RE: Site visit photos


When I download my photos to my hard drive, I do not modify them at all. About fifteen years ago, I stored my portrait mode photos in an archive directory, and I rotated the ones in the main directory. Practically all viewing software automatically does this now, so I don't do that any more. Now, when I pull out my old archive CDs, the software sees they are rotated, and it rotates them again. mad

I copy pictures out and I modify the copies. I have a Perl script that copies JPEG files out to 75% quality. I use this mostly for Facebook uploads. I have written another script that searches down through a directory tree (note my file naming convention above), identifies JPEGS, and it copies them to a slide show directory at 75% quality. It corrects rotation. It corrects the metadata specifying what the rotation is. It ignores anything smaller than 1000×1000. It assigns a random filename. I use this mostly to do ski club slide shows. I am running GNU/Linux, and I have ImageMagick and the magic file. The random numbers mean that the photos are displayed in random order.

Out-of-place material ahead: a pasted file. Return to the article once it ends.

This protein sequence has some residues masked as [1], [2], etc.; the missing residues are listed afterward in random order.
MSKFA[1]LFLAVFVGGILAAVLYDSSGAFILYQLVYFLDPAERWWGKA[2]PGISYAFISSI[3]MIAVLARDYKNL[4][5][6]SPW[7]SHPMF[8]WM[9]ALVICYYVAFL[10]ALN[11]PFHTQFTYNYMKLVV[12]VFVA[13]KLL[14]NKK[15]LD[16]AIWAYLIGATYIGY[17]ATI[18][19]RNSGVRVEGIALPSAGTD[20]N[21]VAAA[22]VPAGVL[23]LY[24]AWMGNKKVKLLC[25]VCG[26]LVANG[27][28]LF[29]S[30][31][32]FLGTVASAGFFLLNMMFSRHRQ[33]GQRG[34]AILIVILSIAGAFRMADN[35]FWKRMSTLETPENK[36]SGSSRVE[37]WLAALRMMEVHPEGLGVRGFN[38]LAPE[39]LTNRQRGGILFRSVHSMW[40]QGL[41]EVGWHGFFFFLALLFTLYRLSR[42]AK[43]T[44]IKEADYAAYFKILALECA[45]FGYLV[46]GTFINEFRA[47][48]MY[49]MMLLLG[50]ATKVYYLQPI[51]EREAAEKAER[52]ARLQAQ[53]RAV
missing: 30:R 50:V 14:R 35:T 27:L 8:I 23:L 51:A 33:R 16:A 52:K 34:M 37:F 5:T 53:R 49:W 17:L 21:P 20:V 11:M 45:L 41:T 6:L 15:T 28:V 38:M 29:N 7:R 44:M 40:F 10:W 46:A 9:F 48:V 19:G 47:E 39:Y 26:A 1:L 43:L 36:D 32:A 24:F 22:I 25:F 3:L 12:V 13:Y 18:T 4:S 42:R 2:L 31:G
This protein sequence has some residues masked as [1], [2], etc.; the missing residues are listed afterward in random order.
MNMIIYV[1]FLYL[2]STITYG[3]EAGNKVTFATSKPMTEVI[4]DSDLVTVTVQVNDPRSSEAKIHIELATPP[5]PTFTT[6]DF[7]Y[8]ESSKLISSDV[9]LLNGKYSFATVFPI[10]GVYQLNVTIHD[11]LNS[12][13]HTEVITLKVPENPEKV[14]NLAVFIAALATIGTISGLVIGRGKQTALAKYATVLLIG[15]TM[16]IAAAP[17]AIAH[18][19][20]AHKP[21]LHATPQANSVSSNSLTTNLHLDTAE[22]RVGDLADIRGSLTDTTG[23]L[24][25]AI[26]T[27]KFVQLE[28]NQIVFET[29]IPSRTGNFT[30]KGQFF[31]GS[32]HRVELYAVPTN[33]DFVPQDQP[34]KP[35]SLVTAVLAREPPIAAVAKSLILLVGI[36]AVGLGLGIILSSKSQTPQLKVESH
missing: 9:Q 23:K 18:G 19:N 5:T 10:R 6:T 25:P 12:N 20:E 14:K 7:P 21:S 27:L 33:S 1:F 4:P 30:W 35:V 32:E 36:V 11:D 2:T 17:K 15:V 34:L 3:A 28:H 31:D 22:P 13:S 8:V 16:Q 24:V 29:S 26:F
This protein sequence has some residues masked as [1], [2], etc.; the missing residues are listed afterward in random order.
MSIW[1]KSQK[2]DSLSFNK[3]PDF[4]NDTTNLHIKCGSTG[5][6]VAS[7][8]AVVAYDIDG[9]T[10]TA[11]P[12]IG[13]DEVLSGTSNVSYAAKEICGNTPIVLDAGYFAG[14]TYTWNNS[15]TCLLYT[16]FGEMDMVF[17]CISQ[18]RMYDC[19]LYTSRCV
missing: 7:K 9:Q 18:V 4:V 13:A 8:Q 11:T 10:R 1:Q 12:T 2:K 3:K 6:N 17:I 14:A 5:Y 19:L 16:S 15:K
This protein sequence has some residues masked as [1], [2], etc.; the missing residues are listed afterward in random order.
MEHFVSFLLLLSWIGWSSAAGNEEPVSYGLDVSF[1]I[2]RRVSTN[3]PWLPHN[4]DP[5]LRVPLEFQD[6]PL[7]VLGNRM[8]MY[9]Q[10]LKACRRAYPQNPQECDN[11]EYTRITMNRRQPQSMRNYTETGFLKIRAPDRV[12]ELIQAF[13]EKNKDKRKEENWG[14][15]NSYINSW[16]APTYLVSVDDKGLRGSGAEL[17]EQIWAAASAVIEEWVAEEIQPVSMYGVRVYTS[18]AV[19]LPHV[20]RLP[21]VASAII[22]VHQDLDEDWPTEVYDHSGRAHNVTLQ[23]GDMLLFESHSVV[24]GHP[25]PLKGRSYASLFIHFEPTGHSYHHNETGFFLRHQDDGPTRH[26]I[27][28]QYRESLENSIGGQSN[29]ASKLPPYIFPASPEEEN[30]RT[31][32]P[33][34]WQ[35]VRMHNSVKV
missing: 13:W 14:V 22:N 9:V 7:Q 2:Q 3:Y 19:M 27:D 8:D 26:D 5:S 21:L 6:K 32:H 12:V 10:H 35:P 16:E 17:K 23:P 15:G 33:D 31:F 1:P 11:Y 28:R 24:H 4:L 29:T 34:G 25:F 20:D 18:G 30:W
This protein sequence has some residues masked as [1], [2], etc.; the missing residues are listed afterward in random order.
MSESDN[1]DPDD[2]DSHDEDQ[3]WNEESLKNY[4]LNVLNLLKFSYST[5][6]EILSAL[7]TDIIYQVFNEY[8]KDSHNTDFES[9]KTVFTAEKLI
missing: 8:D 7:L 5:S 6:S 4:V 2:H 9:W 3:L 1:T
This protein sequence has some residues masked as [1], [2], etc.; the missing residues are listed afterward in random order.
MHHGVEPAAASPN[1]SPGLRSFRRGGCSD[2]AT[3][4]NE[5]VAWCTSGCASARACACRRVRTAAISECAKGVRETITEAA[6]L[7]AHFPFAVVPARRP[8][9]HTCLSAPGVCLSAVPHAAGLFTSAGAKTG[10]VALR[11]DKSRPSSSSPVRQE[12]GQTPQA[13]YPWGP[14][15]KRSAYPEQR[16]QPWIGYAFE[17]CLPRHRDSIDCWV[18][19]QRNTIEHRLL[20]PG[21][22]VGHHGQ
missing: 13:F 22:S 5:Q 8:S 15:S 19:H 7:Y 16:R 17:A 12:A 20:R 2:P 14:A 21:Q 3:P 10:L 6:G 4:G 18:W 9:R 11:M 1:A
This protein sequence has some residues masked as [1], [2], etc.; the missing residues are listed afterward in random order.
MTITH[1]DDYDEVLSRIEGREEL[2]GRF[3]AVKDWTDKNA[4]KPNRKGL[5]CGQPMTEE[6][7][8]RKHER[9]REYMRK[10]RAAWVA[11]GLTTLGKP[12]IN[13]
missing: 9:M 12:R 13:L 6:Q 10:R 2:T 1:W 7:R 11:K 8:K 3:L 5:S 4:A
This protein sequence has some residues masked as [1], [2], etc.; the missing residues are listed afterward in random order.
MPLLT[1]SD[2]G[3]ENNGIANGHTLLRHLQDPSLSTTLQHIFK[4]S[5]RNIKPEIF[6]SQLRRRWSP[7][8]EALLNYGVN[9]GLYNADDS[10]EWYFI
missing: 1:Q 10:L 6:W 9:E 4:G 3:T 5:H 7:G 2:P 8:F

RE: Site visit photos

Ipad allows markup on photos. The markup tool is fairly robust too, and comes with a ruler function as well. Worked well for asbuilts.

RE: Site visit photos

We just started trying out Autodesk Plangrid. I only tried a mockup PDF on my phone (no tablet yet) so far.
But you can take a picture and put it on a part of the PDF. So if you have a floorplan, you can place the image right at what you take the picture off. Later in the office on a PC (via browser) you can see your markups inc. the images you took.

Obviously you have to place the picture manually (it doesn't have an indoor GPS to automatically know where on the plan you are)

RE: Site visit photos

I've started using a handheld 360-action cam for the few site visits I do. It snaps a 360 sphere, with the center focus on the object I photographed.
This allows me to focus on photographing on site, and easily place it on my computer later.